The pattern is Nancy Marchant’s ‘Sushi Ushi Revisited’ pattern, taken from her excellent book Knitting Fresh Brioche.  I could not resist also getting her more recent publication, Knitting Brioche Lace.  The project on the front cover of this book is the lace version of my pattern.


Nancy has pioneered the revival of this particular knitting style, which she describes perfectly as ‘two-colour twists and turns’.  She says in her introduction to Knitting Fresh Brioche that, according to her extensive research, this approach has no significant history:

All the Northern European countries have used the stitch since the late 1800s, yet not one country, to my knowledge, claims it as part of their knitting culture.  The brioche stitch has no tradition anywhere.

She adds, quite rightly, that it is therefore time to give the stitch some history through our modern creations. There is a small amount of additional information on the stitch here, and for those who are particularly interested, there is a great interview with Nancy in this episode of the excellent Fruity Knitting podcast.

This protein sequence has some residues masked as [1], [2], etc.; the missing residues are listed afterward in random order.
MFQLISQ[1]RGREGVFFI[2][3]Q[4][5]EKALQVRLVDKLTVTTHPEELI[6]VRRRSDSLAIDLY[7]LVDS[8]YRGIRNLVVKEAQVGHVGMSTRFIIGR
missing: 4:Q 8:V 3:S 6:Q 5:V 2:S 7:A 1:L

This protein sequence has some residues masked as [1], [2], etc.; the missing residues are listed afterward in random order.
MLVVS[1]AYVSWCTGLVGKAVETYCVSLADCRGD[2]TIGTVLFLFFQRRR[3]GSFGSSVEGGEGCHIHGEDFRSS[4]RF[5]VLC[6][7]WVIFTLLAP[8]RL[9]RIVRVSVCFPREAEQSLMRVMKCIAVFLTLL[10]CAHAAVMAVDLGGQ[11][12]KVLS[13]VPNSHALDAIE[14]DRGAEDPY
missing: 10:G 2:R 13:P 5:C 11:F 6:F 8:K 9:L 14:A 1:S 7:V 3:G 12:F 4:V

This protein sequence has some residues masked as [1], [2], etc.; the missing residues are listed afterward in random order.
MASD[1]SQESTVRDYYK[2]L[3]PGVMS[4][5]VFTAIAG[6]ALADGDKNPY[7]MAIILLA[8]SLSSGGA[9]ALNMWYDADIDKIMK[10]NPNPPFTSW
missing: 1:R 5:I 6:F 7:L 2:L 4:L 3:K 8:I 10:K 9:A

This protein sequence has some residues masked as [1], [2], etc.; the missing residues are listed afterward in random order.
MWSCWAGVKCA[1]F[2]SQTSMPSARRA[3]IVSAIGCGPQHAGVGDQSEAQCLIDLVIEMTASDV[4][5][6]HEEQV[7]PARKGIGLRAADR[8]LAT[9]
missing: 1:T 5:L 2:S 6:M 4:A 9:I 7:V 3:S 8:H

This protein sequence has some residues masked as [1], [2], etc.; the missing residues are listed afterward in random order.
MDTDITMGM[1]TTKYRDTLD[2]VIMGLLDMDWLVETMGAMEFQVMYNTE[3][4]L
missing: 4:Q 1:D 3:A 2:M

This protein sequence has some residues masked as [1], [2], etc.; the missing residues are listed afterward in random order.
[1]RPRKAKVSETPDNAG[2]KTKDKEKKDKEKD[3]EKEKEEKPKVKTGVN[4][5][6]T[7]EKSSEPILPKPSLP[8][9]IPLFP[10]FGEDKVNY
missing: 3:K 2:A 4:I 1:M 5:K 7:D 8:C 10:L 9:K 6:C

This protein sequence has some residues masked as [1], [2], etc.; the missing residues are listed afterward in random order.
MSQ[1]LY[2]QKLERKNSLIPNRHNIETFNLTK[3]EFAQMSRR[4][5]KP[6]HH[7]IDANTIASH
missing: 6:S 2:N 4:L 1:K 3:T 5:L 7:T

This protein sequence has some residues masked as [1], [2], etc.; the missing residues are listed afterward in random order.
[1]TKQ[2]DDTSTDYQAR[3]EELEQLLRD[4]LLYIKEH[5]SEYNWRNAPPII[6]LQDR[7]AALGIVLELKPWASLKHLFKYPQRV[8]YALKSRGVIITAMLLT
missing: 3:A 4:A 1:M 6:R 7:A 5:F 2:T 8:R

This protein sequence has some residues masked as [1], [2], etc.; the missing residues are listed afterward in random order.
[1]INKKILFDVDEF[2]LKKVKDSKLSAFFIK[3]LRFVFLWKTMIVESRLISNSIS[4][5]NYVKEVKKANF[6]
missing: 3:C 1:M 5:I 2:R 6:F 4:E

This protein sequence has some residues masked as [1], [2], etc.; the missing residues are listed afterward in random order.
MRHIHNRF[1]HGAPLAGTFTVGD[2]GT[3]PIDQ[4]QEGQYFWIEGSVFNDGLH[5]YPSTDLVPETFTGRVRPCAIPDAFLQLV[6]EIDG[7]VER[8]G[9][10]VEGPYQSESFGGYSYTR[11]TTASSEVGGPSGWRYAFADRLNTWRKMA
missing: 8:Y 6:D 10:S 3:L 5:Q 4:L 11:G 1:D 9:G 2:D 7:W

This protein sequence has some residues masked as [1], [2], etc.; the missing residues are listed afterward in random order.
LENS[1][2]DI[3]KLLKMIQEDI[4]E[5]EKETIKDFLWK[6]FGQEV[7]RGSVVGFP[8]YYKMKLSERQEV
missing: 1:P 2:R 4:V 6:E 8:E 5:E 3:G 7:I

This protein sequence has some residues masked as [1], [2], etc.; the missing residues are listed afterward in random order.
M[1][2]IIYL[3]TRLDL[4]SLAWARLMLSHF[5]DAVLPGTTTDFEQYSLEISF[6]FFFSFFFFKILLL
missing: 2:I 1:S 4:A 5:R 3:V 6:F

Although this is rather an epic project, it is nothing but a joy to knit.  I can’t wait to see how it looks when the purple part of the yarn emerges – and will come back with more pictures then. 🙂


30 thoughts on ““Two-Colour Twists and Turns” – further adventures in brioche knitting

  1. Once, I would have given this a go. Now my patience is a lot thinner! 😄 Scheepjes do do a lovely gradient don’t they? Lovely work. ( I love the cover of the left hand book, but I don’t need. To. Try. It. Nope.)

    Liked by 1 person

  2. Speaking as someone who has only just mastered a variation of stocking stitch on my current knitting I am filled with awe and wonder at this project of yours. It may have that small (mended) ladder but to me it is picture perfect – and truly epic!

    Liked by 2 people